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American Journal of Respiratory and Critical Care Medicine ; 205(1), 2022.
Article in English | EMBASE | ID: covidwho-1927815

ABSTRACT

Introduction: Interstitial lung disease (ILD) comprises a heterogeneous group of diseases affecting the lung interstitium often associated with significant morbidity and mortality. The Australasian Interstitial Lung Disease Registry (AILDR) launched in 2016 with the concurrent aims to: a) provide a valuable resource for high quality ILD research to further understanding of ILD and b) improve care for ILD patients across Australia and NZ. Consisting initially of four pilot sites, over time the registry has expanded to 21 sites across Australasia. Methods: Consecutive ILD patients attending any of the registered ILD centres across Australia and NZ are eligible to enrol in the AILDR following provision of informed consent. Comprehensive data including demographics, ILD diagnosis, objective functional markers (baseline and subsequent tests) and treatment parameters are collected and stored on a secure online platform. We report data from the AILDR since initiation in May 2016 to 30th September 2021 inclusive. Results: In total 2140 participants were enrolled from 16 sites at a mean rate of 43/month (mean age 65.8±13.3years;1185 (55.4%) male;982 (45.9%) ever-smokers;mean BMI 29.4±5.9kg/m2). Baseline functional parameters demonstrated mean FVC 85.6±21.7% predicted, mean DLCO 60.5±19.4%predicted, and mean six-minute walk test (6MWT) distance 434.3±126.5metres. ILD diagnoses included: idiopathic pulmonary fibrosis (IPF) n=545 (30.3%), connective tissue disease associated ILD (CTD-ILD) n=326 (18.1%), chronic hypersensitivity pneumonitis (CHP) n=155 (8.6%), sarcoidosis n=120 (6.7%) and unclassifiable ILD n=190 (10.6%). Patients with IPF were more likely to be male (n=403, 73.9%, p<0.001) and older (72.6±8.3years, p<0.001) compared to all other ILD subtypes. A female predominance was observed for CHP (n=92, 59%, p=0.001) and CTD-ILD (n=206, 63%, p<0.001). Baseline functional parameters were lowest for those with CHP (FVC 76.8±22.4% predicted, DLCO 54.1±16.9% predicted), significantly lower comparable to the IPF group (FVC 84.8±19.6%predicted, DLCO 58.7±17.8%predicted, p<0.001). The highest baseline functional parameters were observed in those with sarcoidosis. Conclusion: We demonstrate the feasibility of a bi-national ILD registry evidenced by steady recruitment despite the COVID-19 pandemic. In this study, lower functional baseline parameters were detected in the CHP group suggesting priority research should be afforded to this group. Through a routine approach across Australasia, the AILDR aims to improve standardisation of diagnosis and management of ILD patients.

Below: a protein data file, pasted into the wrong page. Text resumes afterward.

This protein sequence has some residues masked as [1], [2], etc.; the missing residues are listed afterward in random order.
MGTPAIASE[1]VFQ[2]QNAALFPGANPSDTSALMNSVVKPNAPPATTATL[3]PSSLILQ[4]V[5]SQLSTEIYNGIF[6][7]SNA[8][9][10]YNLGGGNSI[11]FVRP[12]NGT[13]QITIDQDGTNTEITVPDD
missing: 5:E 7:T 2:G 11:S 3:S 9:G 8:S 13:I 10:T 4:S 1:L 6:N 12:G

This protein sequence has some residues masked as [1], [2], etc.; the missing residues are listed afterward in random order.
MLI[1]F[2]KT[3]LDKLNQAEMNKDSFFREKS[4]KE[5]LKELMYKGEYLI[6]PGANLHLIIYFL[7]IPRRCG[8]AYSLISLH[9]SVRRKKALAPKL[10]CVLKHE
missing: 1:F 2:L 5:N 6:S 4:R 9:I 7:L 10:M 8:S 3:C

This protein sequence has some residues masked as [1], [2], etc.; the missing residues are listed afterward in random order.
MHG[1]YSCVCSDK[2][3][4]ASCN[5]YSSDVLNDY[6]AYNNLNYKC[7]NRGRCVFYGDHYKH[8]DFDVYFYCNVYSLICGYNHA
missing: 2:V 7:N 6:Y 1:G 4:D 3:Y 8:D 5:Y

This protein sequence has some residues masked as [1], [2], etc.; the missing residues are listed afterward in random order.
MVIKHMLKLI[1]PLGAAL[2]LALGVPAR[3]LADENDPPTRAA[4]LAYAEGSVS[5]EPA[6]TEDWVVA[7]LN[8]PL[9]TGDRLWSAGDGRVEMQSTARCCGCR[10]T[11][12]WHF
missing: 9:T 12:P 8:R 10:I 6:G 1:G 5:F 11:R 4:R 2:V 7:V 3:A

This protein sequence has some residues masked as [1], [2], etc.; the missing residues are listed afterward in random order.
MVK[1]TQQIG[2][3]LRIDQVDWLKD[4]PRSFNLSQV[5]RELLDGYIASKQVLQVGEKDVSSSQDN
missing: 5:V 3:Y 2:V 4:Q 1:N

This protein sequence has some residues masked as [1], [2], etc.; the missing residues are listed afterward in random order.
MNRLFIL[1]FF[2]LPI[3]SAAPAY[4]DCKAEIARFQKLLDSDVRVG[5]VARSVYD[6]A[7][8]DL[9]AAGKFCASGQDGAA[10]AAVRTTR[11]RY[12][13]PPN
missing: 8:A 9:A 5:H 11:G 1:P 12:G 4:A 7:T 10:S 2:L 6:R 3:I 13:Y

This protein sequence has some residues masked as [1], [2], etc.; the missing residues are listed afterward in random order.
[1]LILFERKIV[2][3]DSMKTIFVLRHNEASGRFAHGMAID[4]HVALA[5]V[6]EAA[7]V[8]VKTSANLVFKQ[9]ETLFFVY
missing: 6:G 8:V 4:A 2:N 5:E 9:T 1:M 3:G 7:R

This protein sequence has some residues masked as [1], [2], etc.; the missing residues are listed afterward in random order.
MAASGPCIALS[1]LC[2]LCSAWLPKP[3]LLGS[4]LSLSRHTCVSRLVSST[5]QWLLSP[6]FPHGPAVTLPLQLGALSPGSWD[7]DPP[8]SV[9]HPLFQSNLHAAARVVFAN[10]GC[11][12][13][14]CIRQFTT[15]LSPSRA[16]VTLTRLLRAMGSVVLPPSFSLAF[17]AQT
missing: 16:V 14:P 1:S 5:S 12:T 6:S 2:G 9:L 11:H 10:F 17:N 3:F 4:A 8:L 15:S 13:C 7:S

2.
Journal of Teacher Education ; 72(4):401-404, 2021.
Article in English | ProQuest Central | ID: covidwho-1348236

ABSTRACT

Both in the United States and globally, we—scholars, policymakers, administrators, and practitioners alike—are positioned to make immensely consequential decisions with regard to providing the kinds of resources needed for learning and for teaching. This requires that the metaphorical, if not the physical, table at which we sit to make these decisions be enlarged and that we ensure that the voices of those who bring powerful experiences and scholarship are able to contribute in meaningful ways. It also requires that we broaden our perspectives about what evidence is necessary to make informed, sustainable decisions. We must also learn lessons from those teachers, schools, and school districts that seem to have successfully pivoted to serve students and their families effectively. Why? Because we need to understand better what contextual knowledge and practices were and are in place that facilitate the kind of pivoting that supports the learning of all students and enhances the well-being of families and communities.

4.
J. Teach. Educ. ; 4(71): 375-378, 20200901.
Article in English | WHO COVID, ELSEVIER | ID: covidwho-706852
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